Archive of Original Records
Five of Eastchester’s founding documents are presented here in their original handwritten form, which includes the “irregular” spelling of the late 17th and early 18th centuries and indicates the older speech patterns of the day. Three of them have been transcribed, which makes understanding them much easier.
The Pell Deed, signed on June 24, 1664, is evidence of our 350th anniversary date of June 24, 2014. The Covenant describes the code of civic conduct that the first twenty-six farm families agreed upon. The land grants document how the real estate that formed the early Town of Eastchester was acquired by its settlers — either as a royal patent or a purchase from local Indians. With respect to the 1666 Royal Patent/land grant from the colonial governor acting on behalf of the Duke of York, there is the original record filed in Albany, as well as the copy of the recording entered by the Westchester County Clerk at a later date, which also demonstrates procedures of that time.
- The Pell Deed, 1664, a copy of which was obtained from The Cathedral Church of Saint John the Divine in Manhattan, reflects Thomas Pell’s sale of land to the original ten families who formed the new settlement soon to be known as East Chester.
- Eastchester Covenant, 1665, from the Town Clerk’s Archives, Town Minutes, Book 1, pp. 74 -75. Its typed transcription and that of most of the early town records was prepared by long-time residents Harriet Bianchi and Phyllis Knowles in advance of Eastchester’s 300th Anniversary in 1964.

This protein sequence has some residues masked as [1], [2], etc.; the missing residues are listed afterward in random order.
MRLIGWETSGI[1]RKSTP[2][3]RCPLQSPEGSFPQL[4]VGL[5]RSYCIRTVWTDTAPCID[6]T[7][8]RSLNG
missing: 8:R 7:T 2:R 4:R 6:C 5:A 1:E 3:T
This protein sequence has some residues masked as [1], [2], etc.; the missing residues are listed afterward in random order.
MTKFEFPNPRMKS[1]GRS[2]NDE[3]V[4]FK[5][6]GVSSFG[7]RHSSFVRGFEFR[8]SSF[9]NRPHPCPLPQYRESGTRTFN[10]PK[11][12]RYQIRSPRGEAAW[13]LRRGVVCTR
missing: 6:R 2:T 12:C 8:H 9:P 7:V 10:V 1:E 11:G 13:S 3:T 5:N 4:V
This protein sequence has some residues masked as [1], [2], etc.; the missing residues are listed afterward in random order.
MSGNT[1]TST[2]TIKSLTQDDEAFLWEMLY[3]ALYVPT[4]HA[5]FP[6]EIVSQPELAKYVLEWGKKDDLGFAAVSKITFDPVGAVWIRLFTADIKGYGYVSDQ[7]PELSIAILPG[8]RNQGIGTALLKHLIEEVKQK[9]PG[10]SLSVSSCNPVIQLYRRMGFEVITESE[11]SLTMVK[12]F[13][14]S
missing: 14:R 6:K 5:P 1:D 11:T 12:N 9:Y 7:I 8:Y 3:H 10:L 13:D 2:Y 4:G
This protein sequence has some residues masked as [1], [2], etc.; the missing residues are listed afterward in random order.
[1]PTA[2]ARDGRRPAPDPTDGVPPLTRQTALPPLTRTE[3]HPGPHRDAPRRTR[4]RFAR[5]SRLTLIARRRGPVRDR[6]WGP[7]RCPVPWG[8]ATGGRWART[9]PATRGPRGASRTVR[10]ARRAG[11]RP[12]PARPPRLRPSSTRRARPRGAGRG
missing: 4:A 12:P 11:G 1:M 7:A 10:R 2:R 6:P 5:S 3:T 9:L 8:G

- Royal Patent or Land Grant of 1666, recorded in 1700, established the boundaries of the original town as the land granted by Governor Richard Nicolls, acting as the colonial agent on behalf of James, Duke of York. The recipients were Philip Pinckney, James Everts and William Haiden, three of the original ten farmers. Town of Eastchester, recorded March 9, 1667. NYS Archives, A0272, Book 1, folio 12.
- Copy of the Royal Patent or Land Grant of 1666, from Governor Richard Nicolls, acting on behalf of James, Duke of York, to patentees Philip Pinkney, James Everts and William Haiden, recorded May 14, 1700. Westchester County Archives, County Clerk Liber C, folio 44-47 with a typed transcription of the complete text compiled in the 1920s.
- Indian Deed, 1700 recorded in the County Clerk’s Liber C, 1700-01, memorializing the sale of additional land by the three Indian Chiefs; Woariatapus, Annhook and Porrige and granted to Richard Shute, John Drake, and Henry Fowler, three representatives of the town, and reciting that it confirmed a 1666 sale . Although not a party to the sale, Gramatan Sachem’s name (Chief Gramatan of Bronxville lore) appears next to a list of English witnesses to the signing. Westchester County Archives, County Clerk Liber C, p. 214 with a typed transcription of the complete text compiled in the 1920s.
- The Long Reach Patent, 1708, recorded at the NYS Archives, A0487-88, Book 7, Volume 7, pp. 380-81, by which Queen Anne conveyed to the Eastchester settlers over 3,000 acres of land that makes up much of modern Eastchester.